Background & Aims. Secondary loss of response is a frequent event occurring during biological therapy. The aim of this study was to assess loss of efficacy in patients with Crohn's disease treated with infliximab or adalimumab for a year. The secondary goals were to identify clinical or laboratory predictors of loss of response. Methods. Sixty-one Crohn's disease patients achieved remission after the induction therapy and received regular maintenance therapy: 35 of them were on infliximab, 26 on adalimumab therapy. None of the patients treated with infliximab had received previous biological therapy, and 10 of the adalimumab-treated patients were naïve to biological therapy. The data of patients who relapsed and who remained in remission and also the characteristics of infliximab-treated patients and adalimumab-naïve patients were compared. Data were analyzed statistically. Results. Remission was achieved in 70.5%; response was achieved in 29.5% of the patients after induction. Loss of response occurred in 22 of 61 patients after a year of therapy. The proportion of remission after induction was significantly lower in patients who lost response vs. those who remained in remission. More patients with sustained remission received immunosuppressive therapy before and during the biological therapy vs. those with loss of response. Loss of response was significantly more frequent and occurred earlier in adalimumab-naïve patients vs. infliximab-treated patients. Conclusion. The need for dose escalation should be calculated in the budget in the majority of patients, especially in adalimumab-treated patients.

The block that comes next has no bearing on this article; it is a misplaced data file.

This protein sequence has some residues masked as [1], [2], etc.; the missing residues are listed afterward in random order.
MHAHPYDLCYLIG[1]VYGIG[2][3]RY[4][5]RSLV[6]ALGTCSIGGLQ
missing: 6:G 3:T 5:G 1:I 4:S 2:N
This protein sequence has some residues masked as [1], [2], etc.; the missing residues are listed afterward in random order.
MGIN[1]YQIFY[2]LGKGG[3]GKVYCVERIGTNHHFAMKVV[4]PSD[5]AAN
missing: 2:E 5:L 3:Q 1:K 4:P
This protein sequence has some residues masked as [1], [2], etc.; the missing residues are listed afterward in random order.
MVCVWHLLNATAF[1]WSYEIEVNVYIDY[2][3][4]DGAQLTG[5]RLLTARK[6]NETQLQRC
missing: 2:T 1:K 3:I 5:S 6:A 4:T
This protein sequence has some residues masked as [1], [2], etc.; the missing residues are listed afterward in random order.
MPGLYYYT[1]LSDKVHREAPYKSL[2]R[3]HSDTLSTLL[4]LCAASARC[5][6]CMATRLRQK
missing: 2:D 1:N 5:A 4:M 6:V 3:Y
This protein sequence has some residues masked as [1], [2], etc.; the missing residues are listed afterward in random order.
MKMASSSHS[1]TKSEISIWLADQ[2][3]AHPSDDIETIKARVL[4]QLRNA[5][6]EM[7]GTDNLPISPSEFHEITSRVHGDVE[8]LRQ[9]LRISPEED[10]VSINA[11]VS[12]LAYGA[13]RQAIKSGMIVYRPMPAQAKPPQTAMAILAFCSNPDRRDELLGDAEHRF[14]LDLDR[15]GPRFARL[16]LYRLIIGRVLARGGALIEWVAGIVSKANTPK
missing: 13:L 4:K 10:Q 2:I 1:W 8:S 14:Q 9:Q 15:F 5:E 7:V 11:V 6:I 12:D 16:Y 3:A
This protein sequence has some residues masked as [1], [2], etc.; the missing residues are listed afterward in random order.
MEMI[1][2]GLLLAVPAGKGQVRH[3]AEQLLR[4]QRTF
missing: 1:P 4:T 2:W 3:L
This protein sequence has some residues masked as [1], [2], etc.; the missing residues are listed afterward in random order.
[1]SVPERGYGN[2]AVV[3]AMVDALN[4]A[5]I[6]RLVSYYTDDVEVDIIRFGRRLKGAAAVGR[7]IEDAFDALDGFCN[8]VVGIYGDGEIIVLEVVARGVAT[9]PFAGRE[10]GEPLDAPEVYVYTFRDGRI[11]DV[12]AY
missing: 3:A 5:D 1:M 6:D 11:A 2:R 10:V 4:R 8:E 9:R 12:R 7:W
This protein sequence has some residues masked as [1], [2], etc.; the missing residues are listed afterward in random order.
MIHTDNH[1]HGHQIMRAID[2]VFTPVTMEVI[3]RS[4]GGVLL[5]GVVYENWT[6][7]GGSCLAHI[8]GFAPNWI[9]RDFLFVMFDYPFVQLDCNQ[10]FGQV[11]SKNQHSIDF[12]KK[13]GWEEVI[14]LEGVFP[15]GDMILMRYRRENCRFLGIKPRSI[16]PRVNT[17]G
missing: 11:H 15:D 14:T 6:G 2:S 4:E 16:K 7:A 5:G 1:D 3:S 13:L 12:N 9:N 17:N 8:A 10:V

|Number of pages||5|
|Journal||Journal of Gastrointestinal and Liver Diseases|
|Publication status||Published - Sep 1 2012|
- Crohn's disease
- Loss of response
ASJC Scopus subject areas